Brendan Lemieux has done the time.
But can the gritty Jets forward tread carefully enough to avoid the increasingly punitive reach of NHL justice in the future?
The 22-year-old Lemieux was tagged for a two-game suspension and fined US$9,023 in salary after an illegal check to the head of Florida Panthers forward Vincent Trocheck during a game in Helsinki Nov. 2.
He was assessed a match penalty on the play.
“I just saw a guy in the middle of the ice,” Lemieux, speaking publicly for the first time since being suspended by the NHL’s department of player safety, said Tuesday after practice at the Bell MTS Iceplex.
“(He) had the puck, just moved it. (I) had a chance to make the hit, made a hit, didn’t catch enough of his shoulder, his upper body and caught a piece of his head there. It’s where it’s at right now and you’ve gotta be cautious and you’ve gotta be careful and you’ve got to make sure you catch shoulder, you’ve got to. And you’ve got to finish through their body and not through their head.
“When you catch the head, that’s what’s going to happen in today’s game. It’s a good thing, it’s to protect guys. So obviously, it’s unfortunate that I had to sit two there but it’s a good learning experience for me.”
Lemieux is expected to be a healthy scratch Wednesday when the Jets face the reigning Stanley Cup champion Washington Capitals at Bell MTS Place. Game time is 7 p.m.
The Jets, 10-5-1 and third in the Central Division, are two-for-two midway through a four-game home stand, while the Capitals — 7-6-3 prior to Tuesday’s game in Minnesota — were seventh in the Metropolitan Division and had lost two straight.
Winnipeg head coach Paul Maurice’s chief concern is for Lemieux to be able to continue to play an edgy game without sacrificing his effectiveness. Maurice said the punishment was just and reasonable.
So, what was the coach-player discussion about?
“Our conversation was related to strengths,” said Maurice. “He’s a very powerful young man that is strong and finishes checks that can handle himself on the ice. That is what he’s selling, so we need that. We’re not going to have him try and play a completely different game. To be an effective player, whether you’re a dangler or a grinder, you can’t be in the penalty box as part of a game that can’t be fixed.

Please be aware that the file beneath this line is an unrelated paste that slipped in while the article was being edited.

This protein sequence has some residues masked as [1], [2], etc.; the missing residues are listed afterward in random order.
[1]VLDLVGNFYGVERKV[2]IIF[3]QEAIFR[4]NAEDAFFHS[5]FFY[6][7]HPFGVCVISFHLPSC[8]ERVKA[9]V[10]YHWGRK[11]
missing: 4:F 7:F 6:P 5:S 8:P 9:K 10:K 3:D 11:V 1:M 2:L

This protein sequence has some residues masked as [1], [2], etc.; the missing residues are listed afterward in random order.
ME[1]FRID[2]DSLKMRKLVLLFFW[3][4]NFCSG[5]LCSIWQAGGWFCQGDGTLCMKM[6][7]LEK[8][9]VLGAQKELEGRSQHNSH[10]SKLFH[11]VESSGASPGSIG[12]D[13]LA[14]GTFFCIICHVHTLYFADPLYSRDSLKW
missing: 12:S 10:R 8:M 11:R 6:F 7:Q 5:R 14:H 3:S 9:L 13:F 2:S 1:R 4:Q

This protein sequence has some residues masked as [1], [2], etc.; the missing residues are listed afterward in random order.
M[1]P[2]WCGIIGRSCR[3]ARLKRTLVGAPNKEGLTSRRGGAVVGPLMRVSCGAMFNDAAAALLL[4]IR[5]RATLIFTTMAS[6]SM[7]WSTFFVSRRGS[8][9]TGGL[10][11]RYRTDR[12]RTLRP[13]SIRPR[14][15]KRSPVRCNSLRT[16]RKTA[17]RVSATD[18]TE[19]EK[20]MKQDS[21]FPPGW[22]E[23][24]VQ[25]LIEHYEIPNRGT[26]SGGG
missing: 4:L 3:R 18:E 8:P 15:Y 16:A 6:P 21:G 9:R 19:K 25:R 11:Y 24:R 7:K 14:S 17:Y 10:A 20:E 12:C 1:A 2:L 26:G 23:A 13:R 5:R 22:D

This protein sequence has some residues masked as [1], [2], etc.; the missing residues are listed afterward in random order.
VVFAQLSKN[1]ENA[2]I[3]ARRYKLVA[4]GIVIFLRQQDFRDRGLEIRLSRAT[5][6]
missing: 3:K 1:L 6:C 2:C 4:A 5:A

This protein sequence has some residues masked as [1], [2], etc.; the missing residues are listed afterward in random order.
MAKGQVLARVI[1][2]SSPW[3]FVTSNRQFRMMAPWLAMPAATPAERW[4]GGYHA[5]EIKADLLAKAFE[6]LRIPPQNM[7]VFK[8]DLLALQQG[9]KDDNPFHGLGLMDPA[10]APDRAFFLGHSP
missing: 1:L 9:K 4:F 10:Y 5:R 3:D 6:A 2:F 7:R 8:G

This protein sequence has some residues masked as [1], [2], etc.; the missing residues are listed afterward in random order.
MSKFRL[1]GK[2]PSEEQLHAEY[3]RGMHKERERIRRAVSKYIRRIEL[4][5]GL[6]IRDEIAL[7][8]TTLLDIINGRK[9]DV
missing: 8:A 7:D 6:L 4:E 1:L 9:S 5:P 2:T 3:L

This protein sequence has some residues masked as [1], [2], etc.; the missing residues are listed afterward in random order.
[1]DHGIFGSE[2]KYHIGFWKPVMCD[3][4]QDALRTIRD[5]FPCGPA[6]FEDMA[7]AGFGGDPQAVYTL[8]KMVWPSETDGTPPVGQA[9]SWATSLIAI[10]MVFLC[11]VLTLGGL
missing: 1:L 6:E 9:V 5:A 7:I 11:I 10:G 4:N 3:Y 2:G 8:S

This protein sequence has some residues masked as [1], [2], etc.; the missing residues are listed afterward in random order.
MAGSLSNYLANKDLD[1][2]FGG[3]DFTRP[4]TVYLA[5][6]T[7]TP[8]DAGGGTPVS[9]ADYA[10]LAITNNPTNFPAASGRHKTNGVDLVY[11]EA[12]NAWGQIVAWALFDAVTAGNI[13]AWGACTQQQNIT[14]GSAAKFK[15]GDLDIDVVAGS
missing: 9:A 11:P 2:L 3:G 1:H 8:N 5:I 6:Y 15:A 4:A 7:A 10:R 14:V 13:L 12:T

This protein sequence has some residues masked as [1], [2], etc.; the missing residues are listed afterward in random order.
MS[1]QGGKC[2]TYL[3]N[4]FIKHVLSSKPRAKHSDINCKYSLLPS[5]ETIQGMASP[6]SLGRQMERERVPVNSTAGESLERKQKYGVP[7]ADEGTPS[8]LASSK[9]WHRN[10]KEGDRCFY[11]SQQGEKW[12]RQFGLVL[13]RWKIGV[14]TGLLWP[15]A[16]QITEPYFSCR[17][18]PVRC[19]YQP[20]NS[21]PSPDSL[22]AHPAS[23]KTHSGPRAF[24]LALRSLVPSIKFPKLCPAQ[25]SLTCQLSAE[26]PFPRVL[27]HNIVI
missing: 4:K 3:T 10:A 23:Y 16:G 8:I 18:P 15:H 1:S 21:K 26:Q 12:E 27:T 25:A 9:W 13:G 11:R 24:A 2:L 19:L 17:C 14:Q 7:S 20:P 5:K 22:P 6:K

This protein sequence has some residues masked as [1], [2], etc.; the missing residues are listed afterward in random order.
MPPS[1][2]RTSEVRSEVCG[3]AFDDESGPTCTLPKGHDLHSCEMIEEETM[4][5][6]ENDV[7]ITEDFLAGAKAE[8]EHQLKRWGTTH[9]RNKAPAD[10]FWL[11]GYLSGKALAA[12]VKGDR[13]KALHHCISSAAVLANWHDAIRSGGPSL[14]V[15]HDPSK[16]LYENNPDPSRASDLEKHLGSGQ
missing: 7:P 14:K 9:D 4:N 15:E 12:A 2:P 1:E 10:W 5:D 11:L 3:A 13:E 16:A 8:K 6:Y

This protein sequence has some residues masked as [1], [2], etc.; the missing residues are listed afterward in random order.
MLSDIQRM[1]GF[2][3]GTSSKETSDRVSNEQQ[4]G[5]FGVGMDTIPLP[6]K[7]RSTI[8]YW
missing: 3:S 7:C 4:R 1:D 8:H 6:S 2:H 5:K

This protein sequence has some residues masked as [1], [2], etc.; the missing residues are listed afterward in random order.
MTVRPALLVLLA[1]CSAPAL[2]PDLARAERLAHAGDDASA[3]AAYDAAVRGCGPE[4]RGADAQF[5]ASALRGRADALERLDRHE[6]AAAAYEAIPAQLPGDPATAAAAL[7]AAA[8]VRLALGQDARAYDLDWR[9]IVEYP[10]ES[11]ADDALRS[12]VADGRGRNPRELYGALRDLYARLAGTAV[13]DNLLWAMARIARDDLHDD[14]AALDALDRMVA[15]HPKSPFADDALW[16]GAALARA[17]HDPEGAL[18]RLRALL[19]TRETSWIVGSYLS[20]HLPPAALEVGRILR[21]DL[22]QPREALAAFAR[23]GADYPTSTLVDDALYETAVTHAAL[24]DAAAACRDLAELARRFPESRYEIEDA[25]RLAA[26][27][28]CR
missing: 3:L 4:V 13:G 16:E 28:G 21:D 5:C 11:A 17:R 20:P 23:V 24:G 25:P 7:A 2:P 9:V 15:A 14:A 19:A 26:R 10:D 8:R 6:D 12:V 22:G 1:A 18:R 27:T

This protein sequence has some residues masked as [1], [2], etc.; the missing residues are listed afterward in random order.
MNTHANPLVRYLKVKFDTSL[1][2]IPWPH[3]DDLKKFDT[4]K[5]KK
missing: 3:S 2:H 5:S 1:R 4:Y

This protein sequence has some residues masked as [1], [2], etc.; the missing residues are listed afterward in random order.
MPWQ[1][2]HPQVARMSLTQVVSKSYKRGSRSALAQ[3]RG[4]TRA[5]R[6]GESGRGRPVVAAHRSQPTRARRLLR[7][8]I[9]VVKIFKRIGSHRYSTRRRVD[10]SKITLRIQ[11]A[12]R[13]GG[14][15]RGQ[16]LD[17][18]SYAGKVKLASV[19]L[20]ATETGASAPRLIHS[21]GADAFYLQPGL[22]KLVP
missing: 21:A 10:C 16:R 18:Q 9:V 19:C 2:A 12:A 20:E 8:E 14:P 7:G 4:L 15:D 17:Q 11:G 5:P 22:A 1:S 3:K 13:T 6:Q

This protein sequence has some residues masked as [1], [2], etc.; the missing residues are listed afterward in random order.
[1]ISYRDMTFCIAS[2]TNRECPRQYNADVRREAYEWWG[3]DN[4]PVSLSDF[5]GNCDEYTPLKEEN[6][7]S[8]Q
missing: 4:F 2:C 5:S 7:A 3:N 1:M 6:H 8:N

“An adjustment to your game? I think it’s just an adjustment to the NHL game and what you’re selling. To play that role, you have to have certain physical gifts, and those he has. He also has a really good set of hands. He’s not here to be the heavy, he’s here to play a heavy game and not cross the line.”
Lemieux insisted he does not need to rewire his game or approach. He just needs to be smarter about administering hits.
“I don’t need to retrain anything,” he said. “It’s just, like I said, just a mistake on a hit but if you look over the course of a game, even the hits that are not counted, you make maybe 15 attempts depending on how much you play, to make a hit. There’s maybe one or two or three of those open-ice (hits) and then it’s just like the smallest detail. It’s something to focus on, not something you retrain. If I went back through tapes and looked at my last 20 games I’ve played, I probably wouldn’t have had a chance to make that hit one time in 20 games…
“All those plays are weird. It wasn’t like the typical, I’m-on-the-forecheck-D-gets-the-puck-he-turns-his-back-I-hit-him-from-behind-type play where you see a lot as a forward. It was the middle of the ice, I’m backchecking, a weird play — we’re both kind of on intersecting courses. So it’s a rare thing and a minor detail I’ve gotta focus on to stay away from the head.”
The return of the defending NHL champions to Winnipeg coincides with the return of forward Tom Wilson to the Caps’ lineup. Wilson, who had his 20-game suspension commuted to 14 games Tuesday, is expected to play Wednesday.
Wilson was suspended for an illegal check to the head of St. Louis Blues forward Oskar Sundqvist during a Sept. 30 pre-season game.
“It’s fun anytime you play one of the top teams,” said Jets centre Adam Lowry. “(Wilson) is an important player to their lineup. That’s a big addition. It’s going to be a tough game. They’ve got such a potent power play and they’ve got a bunch of guys that can put the puck in the net. We’ve played well at home and we hope to continue to do that tomorrow.”
Lowry’s linemate, Patrik Laine, is well aware of Wilson’s presence.
“You’ve gotta watch out for him, I think that’s something everybody’s gotta realize,” said Laine. “That he’s made some questionable hits and so you’ve gotta be ready for that. I mean, he’s a pretty good player. He plays hard and he’s obviously played with (Alex) Ovechkin a lot. He’s kind of a grinder who gets in those corners and creates a lot of loose pucks and he can still score. So I think it will be a good addition to their team.”
There’s always added hype whenever Laine matches up against Ovechkin, his childhood hero. The Washington winger went into Tuesday’s game in St. Paul with 12 goals, four more than the Jets’ young sniper.
Laine was asked if he gets an added boost playing the seven-time 50-goal scorer.
“I’ve played against him a few times now and it’s just like a regular game. Obviously, they’re a good team so it’s kind of special. It’s going to be a good challenge for us, but it’s not that exciting anymore,” he said.
“Obviously, everybody knows what he’s capable of doing and he still does it every single night, so I think he finds some new ways to score, goes hard to the net; obviously he scores a lot of goals on the power play as well, but I think he has a lot of things he can do on the ice.”
Mike has been working on the Free Press sports desk since 2003.